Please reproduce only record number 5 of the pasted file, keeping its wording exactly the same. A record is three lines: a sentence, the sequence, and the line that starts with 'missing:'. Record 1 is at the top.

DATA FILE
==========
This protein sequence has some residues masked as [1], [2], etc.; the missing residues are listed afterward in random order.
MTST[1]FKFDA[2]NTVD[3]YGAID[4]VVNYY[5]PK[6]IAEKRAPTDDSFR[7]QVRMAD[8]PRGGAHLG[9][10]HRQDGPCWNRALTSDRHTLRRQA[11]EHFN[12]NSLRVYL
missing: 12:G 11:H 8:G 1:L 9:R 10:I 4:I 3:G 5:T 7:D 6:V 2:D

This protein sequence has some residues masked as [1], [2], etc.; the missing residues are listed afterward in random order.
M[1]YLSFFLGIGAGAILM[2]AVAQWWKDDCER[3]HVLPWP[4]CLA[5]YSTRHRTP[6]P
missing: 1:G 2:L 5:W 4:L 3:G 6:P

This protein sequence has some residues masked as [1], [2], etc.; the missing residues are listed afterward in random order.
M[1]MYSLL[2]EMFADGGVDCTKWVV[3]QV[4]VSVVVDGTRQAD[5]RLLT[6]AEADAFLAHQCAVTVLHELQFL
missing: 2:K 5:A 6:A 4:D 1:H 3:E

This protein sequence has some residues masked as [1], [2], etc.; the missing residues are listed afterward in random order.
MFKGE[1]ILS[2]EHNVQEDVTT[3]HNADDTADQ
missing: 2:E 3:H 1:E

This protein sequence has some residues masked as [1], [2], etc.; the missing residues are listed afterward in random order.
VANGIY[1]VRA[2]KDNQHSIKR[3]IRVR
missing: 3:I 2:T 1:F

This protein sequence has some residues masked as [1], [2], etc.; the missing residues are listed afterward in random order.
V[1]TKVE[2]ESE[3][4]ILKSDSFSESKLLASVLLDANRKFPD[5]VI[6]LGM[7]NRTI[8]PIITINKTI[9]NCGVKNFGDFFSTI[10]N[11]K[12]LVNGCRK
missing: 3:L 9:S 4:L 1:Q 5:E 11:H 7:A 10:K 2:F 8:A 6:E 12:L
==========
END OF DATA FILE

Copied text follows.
This protein sequence has some residues masked as [1], [2], etc.; the missing residues are listed afterward in random order.
VANGIY[1]VRA[2]KDNQHSIKR[3]IRVR
missing: 3:I 2:T 1:F